"We don’t have to panic about rising prices and a possible food shortage. With a little planning we can certainly be prepared." -Jim Healthy
Santa Fe, NM (Vocus/PRWEB) April 18, 2011
On March 28, the New York Times published an article poetically titled, “From Amber Waves to Ivory Bolls,” describing the trend in southern US agriculture away from food crops toward more profitable cotton.
The article tellingly revealed one farmer’s thoughts: “’There’s a lot more money to be made in cotton right now,’ said Ramon Vela, a farmer here in the Texas Panhandle, as he stood in a field where he grew wheat last year, its stubble now plowed under to make way for cotton.
"Around the first week of May, Mr. Vela, 37, will plant 1,100 acres of cotton, up from 210 acres a year ago. ‘The prices are the big thing,’ he said. ‘That’s the driving force.’”
But to Jim Healthy, Health Coach of the popular websites MyHealingKitchen.com and 30DayDiabetesCure.com, it’s clear this decision could have devastating effects on global hunger and world food prices.
“This immediate gratification of a maximum cotton payday may very well impact the world’s shrinking food supply, rising food prices, while increasing the toxic load of agricultural chemicals on the environment,” Healthy observes in his latest MyHealingKitchen.com feature, “Let Them Eat Cotton.”
“The last record-high for food prices was 2008. At that time, food riots exploded in more than a dozen developing countries when the cost of staples such as rice, corn and wheat spiked. There’s every reason to believe that 2011 will see even more violent protests.”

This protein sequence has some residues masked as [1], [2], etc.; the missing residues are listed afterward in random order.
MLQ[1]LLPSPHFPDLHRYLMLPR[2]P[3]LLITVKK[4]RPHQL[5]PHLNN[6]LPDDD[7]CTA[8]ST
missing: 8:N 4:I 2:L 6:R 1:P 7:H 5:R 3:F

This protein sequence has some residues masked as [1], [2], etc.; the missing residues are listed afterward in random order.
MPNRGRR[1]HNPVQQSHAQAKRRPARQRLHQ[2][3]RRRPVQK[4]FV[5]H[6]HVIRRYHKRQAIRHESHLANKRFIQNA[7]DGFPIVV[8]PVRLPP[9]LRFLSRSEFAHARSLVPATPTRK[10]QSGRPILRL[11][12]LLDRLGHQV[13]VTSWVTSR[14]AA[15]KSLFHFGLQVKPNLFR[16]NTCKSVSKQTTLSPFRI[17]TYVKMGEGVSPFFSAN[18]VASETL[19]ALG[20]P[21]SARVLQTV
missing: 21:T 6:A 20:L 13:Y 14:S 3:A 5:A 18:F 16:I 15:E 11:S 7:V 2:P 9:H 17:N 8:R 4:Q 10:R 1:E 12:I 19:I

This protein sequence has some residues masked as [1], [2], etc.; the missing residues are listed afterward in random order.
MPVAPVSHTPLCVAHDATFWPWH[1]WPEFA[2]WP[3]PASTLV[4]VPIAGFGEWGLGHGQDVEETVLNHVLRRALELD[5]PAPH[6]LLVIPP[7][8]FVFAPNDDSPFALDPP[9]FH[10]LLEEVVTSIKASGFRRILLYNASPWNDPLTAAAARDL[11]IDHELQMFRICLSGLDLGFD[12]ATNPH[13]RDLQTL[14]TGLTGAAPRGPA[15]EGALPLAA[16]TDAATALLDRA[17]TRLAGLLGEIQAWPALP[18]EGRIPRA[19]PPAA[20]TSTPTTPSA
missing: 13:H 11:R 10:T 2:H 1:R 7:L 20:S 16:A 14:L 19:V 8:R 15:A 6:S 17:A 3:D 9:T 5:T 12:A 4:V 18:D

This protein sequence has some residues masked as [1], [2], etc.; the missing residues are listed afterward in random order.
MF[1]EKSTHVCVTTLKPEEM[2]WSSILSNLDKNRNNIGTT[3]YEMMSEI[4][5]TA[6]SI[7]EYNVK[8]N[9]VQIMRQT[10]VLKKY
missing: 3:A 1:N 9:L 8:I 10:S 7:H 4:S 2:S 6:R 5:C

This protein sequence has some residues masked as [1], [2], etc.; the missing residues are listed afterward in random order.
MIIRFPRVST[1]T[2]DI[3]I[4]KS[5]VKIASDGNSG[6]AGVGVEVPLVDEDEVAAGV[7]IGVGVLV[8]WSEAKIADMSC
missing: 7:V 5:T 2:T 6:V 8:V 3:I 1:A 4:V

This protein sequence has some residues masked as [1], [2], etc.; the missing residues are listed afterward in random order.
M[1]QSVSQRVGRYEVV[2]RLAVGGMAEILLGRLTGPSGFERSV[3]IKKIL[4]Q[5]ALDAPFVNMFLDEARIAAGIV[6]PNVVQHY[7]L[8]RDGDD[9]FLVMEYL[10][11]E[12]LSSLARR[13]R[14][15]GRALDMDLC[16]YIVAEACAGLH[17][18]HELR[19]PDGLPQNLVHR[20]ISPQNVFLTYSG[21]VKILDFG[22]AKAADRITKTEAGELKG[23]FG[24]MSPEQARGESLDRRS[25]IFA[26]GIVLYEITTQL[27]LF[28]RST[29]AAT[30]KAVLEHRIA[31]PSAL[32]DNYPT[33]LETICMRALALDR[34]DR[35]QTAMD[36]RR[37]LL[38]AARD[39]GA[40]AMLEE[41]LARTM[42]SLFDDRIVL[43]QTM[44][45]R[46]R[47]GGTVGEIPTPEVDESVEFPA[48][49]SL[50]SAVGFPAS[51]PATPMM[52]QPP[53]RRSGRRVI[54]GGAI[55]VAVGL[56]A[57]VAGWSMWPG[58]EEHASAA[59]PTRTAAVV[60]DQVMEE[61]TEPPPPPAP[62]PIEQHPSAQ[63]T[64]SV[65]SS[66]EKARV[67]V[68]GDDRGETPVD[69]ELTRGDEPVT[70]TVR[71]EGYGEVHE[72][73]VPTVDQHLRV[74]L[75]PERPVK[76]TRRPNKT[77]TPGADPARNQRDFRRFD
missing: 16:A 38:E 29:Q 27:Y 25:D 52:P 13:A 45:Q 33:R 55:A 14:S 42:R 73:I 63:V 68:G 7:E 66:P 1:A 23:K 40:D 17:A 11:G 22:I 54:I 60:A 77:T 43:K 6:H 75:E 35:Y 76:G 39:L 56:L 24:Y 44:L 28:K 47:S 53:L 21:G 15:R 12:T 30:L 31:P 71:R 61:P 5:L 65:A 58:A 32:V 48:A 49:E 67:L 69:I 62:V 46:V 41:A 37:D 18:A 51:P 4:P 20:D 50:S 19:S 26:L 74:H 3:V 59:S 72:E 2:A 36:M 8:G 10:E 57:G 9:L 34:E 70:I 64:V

Currently, drought is threatening China’s wheat crop and heavy rains have damaged Australia’s harvest. Last year, lack of rain ruined Russia’s wheat yield.
But instead of planting more wheat to meet the growing demand (and record wheat prices), American farmers are choosing cotton profits over more sustaining food crops.
What can each of us do to protect ourselves from rising prices and food shortages that are predicted to spring from these circumstances? Health Coach Jim Healthy is advising…
1. Purchase extra quantities of dried beans and grains, canned goods, and other non-perishable items each time you shop in order to build your home’s backup supply.
2. Buy fewer convenience food items and learn to cook with lower-priced, more nutritious whole foods. (Free recipes available at MyHealingKitchen.com.)
3. Grow more of your own food – either in a small backyard garden or in containers on a balcony or windowsills.
4. Shift your reliance away from the supermarket as your primary food resource to your local farmers markets, direct-from-the-farm purchases, and Community-Supported Agriculture groups.
5. Take advantage of the delicious “pantry food” recipes (beans and other legumes) at MyHealingKitchen.com.
Read the complete version of Jim Healthy’s timely, incisive and illuminating feature, “Let Them Eat Cotton,” at MyHealingKitchen.com.
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